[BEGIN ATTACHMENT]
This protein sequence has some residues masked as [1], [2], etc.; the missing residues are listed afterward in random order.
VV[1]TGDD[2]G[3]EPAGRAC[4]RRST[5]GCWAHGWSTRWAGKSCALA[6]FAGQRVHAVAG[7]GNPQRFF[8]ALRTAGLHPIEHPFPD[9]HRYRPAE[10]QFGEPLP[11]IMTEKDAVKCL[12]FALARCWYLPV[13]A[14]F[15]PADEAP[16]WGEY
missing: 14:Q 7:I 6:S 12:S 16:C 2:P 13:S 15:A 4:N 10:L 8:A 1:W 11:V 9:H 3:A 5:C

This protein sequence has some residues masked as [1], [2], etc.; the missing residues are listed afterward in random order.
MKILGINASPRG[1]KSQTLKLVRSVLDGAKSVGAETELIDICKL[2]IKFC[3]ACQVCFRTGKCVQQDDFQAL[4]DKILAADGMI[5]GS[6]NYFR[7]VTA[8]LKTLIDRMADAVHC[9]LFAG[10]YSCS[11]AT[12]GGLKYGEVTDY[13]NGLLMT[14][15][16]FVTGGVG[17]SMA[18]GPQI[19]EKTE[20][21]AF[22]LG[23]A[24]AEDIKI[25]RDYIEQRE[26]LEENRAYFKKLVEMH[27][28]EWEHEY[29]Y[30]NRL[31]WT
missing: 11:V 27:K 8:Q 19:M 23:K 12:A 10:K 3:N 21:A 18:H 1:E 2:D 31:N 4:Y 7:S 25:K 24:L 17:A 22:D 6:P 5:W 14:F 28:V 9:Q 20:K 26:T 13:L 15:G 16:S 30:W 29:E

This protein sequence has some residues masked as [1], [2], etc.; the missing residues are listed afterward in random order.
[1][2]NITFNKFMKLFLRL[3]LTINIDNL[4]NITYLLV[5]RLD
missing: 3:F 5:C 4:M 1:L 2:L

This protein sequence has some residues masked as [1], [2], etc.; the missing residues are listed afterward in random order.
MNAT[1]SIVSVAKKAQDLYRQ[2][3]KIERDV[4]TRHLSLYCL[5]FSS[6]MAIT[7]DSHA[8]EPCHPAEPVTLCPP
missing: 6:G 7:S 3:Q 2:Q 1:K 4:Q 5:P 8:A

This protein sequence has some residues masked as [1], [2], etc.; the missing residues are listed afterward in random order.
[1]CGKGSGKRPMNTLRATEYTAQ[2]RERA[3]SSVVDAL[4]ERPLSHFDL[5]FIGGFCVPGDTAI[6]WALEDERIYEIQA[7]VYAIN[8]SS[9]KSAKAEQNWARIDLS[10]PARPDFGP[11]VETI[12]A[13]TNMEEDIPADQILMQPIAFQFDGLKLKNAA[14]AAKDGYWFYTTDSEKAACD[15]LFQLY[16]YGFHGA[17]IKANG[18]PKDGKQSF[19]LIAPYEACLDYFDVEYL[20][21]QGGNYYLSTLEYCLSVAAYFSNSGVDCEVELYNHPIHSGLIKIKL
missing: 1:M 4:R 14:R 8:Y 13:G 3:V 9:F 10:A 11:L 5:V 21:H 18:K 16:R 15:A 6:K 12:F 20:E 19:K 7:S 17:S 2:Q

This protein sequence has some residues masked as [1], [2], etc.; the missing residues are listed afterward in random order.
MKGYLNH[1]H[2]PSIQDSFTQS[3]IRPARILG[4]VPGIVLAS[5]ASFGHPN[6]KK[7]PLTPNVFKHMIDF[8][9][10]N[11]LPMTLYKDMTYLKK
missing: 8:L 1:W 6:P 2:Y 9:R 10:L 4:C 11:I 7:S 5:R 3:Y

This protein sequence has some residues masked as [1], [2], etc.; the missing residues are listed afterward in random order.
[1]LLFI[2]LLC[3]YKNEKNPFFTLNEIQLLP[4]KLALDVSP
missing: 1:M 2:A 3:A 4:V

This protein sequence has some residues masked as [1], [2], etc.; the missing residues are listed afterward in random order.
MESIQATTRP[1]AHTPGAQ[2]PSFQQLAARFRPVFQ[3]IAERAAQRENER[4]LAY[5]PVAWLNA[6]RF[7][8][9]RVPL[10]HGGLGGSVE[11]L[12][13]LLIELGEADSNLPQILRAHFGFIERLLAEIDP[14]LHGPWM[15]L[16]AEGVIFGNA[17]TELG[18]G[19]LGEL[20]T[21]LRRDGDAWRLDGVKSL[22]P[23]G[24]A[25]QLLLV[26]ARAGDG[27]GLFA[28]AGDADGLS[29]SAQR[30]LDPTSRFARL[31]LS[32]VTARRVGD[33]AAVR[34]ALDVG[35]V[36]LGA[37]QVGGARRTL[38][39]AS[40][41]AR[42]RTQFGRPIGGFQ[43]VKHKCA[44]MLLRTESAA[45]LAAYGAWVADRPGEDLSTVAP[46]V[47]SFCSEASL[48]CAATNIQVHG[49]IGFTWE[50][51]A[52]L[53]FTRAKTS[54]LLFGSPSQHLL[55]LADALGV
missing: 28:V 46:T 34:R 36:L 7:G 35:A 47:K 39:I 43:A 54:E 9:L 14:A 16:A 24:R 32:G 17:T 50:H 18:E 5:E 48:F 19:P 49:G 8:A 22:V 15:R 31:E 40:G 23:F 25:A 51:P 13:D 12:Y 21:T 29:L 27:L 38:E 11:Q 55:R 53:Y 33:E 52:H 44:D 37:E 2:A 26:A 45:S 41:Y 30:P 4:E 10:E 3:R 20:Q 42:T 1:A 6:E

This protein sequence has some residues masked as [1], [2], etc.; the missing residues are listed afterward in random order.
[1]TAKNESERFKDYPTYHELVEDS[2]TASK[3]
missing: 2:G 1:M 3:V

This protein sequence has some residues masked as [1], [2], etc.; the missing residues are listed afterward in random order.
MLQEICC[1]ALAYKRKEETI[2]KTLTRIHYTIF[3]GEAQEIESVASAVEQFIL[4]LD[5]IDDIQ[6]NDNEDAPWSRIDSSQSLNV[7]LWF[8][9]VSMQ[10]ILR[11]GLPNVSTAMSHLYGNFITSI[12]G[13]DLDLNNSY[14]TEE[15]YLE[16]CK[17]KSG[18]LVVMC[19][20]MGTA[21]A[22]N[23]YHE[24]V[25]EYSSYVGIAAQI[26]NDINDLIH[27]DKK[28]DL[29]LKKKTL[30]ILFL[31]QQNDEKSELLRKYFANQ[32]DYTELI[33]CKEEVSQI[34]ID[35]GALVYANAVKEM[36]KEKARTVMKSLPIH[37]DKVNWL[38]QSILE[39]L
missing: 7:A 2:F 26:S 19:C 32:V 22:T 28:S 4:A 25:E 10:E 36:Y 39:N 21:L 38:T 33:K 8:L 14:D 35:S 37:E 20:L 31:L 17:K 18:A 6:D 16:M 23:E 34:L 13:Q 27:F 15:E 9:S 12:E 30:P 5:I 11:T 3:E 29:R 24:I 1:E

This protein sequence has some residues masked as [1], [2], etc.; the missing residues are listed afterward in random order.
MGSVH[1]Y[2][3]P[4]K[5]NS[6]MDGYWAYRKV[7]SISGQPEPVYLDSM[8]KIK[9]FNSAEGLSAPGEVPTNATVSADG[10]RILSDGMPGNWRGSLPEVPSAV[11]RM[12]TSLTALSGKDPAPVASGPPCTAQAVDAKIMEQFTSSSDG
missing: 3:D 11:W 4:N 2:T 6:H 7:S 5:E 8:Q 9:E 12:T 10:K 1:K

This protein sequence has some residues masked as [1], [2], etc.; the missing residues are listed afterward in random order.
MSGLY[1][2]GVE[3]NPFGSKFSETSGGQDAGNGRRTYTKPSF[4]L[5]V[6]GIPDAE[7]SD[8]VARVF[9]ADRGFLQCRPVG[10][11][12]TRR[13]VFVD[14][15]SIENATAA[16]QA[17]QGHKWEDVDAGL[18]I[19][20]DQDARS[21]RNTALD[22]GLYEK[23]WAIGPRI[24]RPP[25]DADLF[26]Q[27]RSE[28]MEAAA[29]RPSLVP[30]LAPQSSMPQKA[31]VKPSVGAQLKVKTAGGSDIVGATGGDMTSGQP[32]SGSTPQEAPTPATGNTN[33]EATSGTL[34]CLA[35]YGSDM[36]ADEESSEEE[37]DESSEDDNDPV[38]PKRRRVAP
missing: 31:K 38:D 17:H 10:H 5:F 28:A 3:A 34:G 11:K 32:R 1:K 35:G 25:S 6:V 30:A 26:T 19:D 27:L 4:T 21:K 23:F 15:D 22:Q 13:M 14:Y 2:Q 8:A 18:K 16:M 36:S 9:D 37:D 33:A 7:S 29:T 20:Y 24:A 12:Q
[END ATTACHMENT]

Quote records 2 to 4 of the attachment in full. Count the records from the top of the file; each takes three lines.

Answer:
This protein sequence has some residues masked as [1], [2], etc.; the missing residues are listed afterward in random order.
MKILGINASPRG[1]KSQTLKLVRSVLDGAKSVGAETELIDICKL[2]IKFC[3]ACQVCFRTGKCVQQDDFQAL[4]DKILAADGMI[5]GS[6]NYFR[7]VTA[8]LKTLIDRMADAVHC[9]LFAG[10]YSCS[11]AT[12]GGLKYGEVTDY[13]NGLLMT[14][15][16]FVTGGVG[17]SMA[18]GPQI[19]EKTE[20][21]AF[22]LG[23]A[24]AEDIKI[25]RDYIEQRE[26]LEENRAYFKKLVEMH[27][28]EWEHEY[29]Y[30]NRL[31]WT
missing: 11:V 27:K 8:Q 19:M 23:K 12:A 10:K 3:N 21:A 18:H 1:E 2:D 31:N 4:Y 7:S 25:K 24:L 17:A 22:D 6:P 5:W 14:F 28:V 9:Q 20:K 26:T 13:L 15:G 16:S 30:W 29:E

This protein sequence has some residues masked as [1], [2], etc.; the missing residues are listed afterward in random order.
[1][2]NITFNKFMKLFLRL[3]LTINIDNL[4]NITYLLV[5]RLD
missing: 3:F 5:C 4:M 1:L 2:L

This protein sequence has some residues masked as [1], [2], etc.; the missing residues are listed afterward in random order.
MNAT[1]SIVSVAKKAQDLYRQ[2][3]KIERDV[4]TRHLSLYCL[5]FSS[6]MAIT[7]DSHA[8]EPCHPAEPVTLCPP
missing: 6:G 7:S 3:Q 2:Q 1:K 4:Q 5:P 8:A